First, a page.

Start With a Conversation

I almost always start by having a conversation with the child. This allows me to gain some insight into his or her frame of mind. Why did he do what he did? Were her actions out of immaturity? Self-preservation? Anger? Heartache? Ignorance of the rules? Deliberate disobedience? I don't necessarily ask them why, but I give them an opportunity to tell me what they were thinking, their side of the story, and what is on their heart. I listen closely to try to figure out where they are coming from. Because the consequences I decide on will vary depending on that conversation.

If the behavior is coming out of a place of immaturity, then I need to re-teach a skill either I failed to teach effectively in the first place, or that my child has not yet mastered and needs to continue to practice. For example: kids are playing a game. One child loses the game, throws the dice, and storms out of the room in anger. Obviously, that is not acceptable behavior and is something that needs to be addressed.

Initially, I would send the child somewhere to calm down. Once he has calmed down, I’ll have a conversation with him. We'd talk about what he did and why it was not acceptable. Sometimes these conversations are quick and simple, sometimes they are exhausting. Together, we'd come up with an alternate more acceptable behavior. After apologizing to the other players and cleaning up the game that was destroyed in anger, we’d practice the acceptable behavior.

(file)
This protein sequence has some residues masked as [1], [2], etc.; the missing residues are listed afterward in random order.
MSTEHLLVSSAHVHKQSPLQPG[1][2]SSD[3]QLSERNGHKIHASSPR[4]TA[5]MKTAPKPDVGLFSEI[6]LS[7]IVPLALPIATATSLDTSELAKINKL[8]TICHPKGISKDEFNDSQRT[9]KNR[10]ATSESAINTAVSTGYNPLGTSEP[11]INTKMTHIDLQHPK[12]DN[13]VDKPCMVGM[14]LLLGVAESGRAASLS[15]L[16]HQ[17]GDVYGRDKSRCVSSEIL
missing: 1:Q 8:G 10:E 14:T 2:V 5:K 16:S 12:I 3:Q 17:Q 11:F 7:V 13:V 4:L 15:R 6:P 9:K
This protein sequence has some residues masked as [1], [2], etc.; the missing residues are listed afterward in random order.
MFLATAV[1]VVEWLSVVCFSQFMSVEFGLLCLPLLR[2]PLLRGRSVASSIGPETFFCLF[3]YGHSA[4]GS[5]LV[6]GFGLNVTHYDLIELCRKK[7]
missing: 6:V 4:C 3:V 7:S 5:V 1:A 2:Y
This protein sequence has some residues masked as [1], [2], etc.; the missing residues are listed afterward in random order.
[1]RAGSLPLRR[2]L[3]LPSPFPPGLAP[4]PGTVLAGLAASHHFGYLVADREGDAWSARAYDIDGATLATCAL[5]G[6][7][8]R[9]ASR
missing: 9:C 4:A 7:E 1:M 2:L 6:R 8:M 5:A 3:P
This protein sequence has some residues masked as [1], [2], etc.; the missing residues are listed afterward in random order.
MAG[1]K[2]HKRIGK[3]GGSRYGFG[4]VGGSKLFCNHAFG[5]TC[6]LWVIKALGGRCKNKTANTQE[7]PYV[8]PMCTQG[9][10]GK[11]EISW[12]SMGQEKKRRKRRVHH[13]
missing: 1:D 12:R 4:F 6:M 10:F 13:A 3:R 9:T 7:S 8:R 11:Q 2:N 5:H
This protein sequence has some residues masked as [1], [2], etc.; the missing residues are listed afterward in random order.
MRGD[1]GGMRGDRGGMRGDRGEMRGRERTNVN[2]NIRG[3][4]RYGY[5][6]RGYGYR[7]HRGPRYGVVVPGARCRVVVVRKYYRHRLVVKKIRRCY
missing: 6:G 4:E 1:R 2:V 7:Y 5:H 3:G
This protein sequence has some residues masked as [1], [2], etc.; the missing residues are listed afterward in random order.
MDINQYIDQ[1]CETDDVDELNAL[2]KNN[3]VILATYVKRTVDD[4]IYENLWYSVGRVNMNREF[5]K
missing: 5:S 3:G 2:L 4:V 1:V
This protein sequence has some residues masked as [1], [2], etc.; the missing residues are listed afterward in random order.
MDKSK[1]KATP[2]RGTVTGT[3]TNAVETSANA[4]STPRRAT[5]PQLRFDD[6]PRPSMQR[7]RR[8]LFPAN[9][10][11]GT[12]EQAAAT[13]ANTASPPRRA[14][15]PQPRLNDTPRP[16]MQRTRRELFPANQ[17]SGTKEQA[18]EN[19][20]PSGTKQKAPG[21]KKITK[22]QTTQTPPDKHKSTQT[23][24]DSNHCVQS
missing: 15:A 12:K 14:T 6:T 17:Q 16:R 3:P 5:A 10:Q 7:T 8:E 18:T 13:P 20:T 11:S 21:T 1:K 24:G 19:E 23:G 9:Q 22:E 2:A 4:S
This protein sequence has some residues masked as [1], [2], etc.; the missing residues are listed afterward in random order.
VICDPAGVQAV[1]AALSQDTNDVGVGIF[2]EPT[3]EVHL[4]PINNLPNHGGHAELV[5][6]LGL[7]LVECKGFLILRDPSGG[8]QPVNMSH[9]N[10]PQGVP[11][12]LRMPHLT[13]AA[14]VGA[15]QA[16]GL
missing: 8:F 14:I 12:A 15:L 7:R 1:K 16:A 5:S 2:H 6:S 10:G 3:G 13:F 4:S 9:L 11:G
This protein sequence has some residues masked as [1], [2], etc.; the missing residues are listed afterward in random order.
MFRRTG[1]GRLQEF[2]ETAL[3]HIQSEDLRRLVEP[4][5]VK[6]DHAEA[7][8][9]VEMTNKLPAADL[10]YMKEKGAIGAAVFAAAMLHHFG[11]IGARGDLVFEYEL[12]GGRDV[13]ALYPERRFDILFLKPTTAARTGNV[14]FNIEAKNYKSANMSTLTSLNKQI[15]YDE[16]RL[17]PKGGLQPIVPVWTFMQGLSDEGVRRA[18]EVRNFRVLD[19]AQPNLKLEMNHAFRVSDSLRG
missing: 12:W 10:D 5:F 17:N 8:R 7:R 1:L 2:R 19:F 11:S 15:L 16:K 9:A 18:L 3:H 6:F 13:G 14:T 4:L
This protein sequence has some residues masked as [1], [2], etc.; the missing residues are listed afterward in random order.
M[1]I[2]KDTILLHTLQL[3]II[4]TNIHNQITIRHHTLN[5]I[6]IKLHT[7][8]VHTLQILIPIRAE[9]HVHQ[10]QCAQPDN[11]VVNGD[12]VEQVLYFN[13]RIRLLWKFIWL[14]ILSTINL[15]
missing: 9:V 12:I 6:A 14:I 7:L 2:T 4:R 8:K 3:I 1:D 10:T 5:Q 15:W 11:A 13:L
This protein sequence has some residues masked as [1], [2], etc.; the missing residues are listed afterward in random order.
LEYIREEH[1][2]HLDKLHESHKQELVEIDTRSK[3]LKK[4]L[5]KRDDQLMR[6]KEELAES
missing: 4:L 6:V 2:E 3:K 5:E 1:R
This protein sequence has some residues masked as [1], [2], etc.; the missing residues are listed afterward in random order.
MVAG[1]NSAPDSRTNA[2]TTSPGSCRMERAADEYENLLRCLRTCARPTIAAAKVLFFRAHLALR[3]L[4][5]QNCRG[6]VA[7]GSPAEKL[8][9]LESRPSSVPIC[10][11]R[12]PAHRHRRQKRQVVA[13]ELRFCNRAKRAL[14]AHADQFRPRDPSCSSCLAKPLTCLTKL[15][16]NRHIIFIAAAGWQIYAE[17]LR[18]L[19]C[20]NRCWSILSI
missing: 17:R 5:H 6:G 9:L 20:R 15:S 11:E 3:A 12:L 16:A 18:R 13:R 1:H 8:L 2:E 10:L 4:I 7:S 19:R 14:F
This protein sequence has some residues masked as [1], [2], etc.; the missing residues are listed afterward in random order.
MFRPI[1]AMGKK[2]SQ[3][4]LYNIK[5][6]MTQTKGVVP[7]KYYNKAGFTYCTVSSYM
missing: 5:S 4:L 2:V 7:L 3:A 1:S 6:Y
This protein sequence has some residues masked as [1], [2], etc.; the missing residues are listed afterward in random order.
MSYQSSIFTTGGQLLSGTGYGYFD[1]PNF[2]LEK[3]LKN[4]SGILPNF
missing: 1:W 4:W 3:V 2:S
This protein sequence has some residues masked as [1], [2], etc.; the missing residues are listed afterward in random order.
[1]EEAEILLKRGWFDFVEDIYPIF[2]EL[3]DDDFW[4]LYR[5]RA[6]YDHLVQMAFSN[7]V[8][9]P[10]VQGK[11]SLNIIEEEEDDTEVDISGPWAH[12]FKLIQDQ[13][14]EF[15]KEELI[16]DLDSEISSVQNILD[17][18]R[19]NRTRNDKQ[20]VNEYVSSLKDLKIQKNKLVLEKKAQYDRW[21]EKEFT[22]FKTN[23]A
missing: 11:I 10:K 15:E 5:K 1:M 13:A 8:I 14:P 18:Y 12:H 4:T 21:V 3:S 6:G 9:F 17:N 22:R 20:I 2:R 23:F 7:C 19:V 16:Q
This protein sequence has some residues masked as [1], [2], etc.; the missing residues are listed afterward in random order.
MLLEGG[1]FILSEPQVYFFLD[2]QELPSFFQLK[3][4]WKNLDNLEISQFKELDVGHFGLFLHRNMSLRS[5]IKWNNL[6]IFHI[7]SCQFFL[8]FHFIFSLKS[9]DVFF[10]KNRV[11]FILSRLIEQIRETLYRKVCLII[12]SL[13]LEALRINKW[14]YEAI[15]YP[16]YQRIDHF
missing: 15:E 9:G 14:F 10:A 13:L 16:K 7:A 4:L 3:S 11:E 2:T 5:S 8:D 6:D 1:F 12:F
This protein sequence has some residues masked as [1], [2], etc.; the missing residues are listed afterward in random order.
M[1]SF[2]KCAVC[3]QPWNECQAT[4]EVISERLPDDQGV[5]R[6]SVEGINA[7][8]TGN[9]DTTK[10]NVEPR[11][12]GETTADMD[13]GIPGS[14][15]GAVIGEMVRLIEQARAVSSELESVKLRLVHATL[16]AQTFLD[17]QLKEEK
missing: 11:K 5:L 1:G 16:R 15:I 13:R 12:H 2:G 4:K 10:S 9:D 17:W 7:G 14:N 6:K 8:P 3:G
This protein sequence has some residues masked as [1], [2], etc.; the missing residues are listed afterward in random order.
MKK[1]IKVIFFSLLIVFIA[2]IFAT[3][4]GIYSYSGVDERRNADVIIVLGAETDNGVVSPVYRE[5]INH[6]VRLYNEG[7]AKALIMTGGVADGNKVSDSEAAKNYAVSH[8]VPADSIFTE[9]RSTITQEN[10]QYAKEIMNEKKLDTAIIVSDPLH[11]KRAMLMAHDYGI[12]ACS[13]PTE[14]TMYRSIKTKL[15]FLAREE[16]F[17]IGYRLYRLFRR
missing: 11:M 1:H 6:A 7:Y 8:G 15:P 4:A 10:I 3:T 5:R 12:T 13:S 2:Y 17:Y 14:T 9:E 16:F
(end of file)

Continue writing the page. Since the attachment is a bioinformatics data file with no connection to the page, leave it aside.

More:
If the behavior is coming from a place of hurt, we talk through that as well. Once we establish that the behavior came from a place of hurt, we talk through those feelings. I don't tell kids how they should feel, but I do tell them how they should react. When an apology is in order, I seldom require it be done immediately because I don't want it to be something I have spoon-fed to them. I want the apology to be sincere. So I usually give them a time frame - maybe 24 hours – in which to apologize. Sometimes I may even require a "time out" from certain individuals. This gives the child some time to think through and process those emotions. This also gives us some time for conversations to develop a plan of action for dealing with difficult people.

Consequences Should Change Behavior

We should never allow our children to choose not to follow the rules we have established in our homes. If your child steals something, make him return it to the owner. If she plays her video game longer than the allotted time, take that much time away from her allotted time the following day. If she didn't clean her room when asked, require her to do so before she does anything else. Just remember that we want consequences to change behavior. A change in behavior may not happen immediately, but the consequences should steer our kids in the right direction. Then, after the consequence has been delivered, go back to business as usual. Don't keep bringing the situation up. It’s best to move forward with grace and love. Kids always appreciate second chances. (So do I).

Kids have driven their parents crazy since the beginning of time with all kinds of behaviors. As parents, we always need to be on our toes, making sure we are raising our kids in the way they should go. If we love them and truly want to raise them to be leaders, givers, and problem solvers, we need to teach them that there are consequences to their behavior through loving, effective discipline.

Posted by Heather Hiple